NEW YORK (AP) — Amazon banned police use of its face-recognition technology for a year, making it the latest tech giant to step back from law-enforcement use of systems that have faced criticism for incorrectly identifying people with darker skin. The Seattle-based company did not say why it took...
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Protesters confront police during the Black Lives Matter protest rally in London, Sunday, June 7, 2020, in response to the recent killing of George Floyd by police officers in Minneapolis, USA, that has led to protests in many countries and across the US. (AP Photo/Frank Augstein)
June 07, 2020 - 8:02 pm
TOP OF THE HOUR: — Seattle mayor, police chief criticized for police use of flash bangs, pepper spray — Artists paint ‘End Racism Now’ on street in downtown Raleigh, North Carolina — Romney becomes first known Republican senator to march in protest — National Guard troops set to leave California...
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A couple walk during the lockdown measures by government to prevent the spread of coronavirus pandemic in the medieval core in capital Nicosia, Cyprus, on Friday, May 1, 2020. Cyprus' President Nicos Anastasiades announcements, from May 4 the island starts to ease its lockdown restrictions from the coronavirus pandemic. (AP Photo/Petros Karadjias)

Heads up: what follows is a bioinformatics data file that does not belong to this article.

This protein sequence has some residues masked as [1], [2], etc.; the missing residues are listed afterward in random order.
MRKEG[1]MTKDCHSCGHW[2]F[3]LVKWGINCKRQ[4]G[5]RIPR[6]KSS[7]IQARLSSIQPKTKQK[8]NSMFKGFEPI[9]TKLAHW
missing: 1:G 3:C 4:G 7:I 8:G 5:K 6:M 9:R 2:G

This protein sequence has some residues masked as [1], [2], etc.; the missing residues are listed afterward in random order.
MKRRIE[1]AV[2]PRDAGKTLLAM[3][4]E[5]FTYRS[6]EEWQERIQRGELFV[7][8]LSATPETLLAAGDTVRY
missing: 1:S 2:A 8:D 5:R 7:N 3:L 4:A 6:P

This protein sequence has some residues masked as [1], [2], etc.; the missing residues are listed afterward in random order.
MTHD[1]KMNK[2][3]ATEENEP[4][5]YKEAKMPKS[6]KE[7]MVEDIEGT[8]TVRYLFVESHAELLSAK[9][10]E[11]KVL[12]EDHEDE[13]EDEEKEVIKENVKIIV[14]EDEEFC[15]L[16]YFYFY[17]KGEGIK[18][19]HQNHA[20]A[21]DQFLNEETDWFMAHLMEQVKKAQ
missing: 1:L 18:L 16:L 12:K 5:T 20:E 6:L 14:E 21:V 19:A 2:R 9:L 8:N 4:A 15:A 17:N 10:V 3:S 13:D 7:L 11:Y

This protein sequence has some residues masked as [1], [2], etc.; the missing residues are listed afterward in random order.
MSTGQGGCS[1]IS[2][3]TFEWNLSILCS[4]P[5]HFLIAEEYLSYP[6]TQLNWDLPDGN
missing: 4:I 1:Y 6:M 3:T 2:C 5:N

May 02, 2020 - 8:39 am
NICOSIA, Cyprus (AP) — The government of Cyprus is encouraging the voluntary use of a locally developed cellphone application designed to locate people who may have come into contact with someone carrying the coronavirus. The country's Deputy Ministry of Research, Innovation and Digital Policy said...
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This April 2, 2017 photo, shows Anick Jesdanun in New York. Jesdanun, 51, deputy technology editor for The Associated Press, died in New York City on Thursday, April 2, 2020, of coronavirus-related complications, his family said. For two decades, he was a journalist who helped a generation of readers understand the emerging internet and its impact on the world. (AP Photo/Mae Anderson)
April 03, 2020 - 2:11 pm
He ran marathons on every continent, including Antarctica — 83 of them in all, many followed by a visit to an obscure craft brewery. Last year, he watched 365 movies — most of them in theaters. And Anick Jesdanun made sure — always — that when millions of people read his coverage of the internet...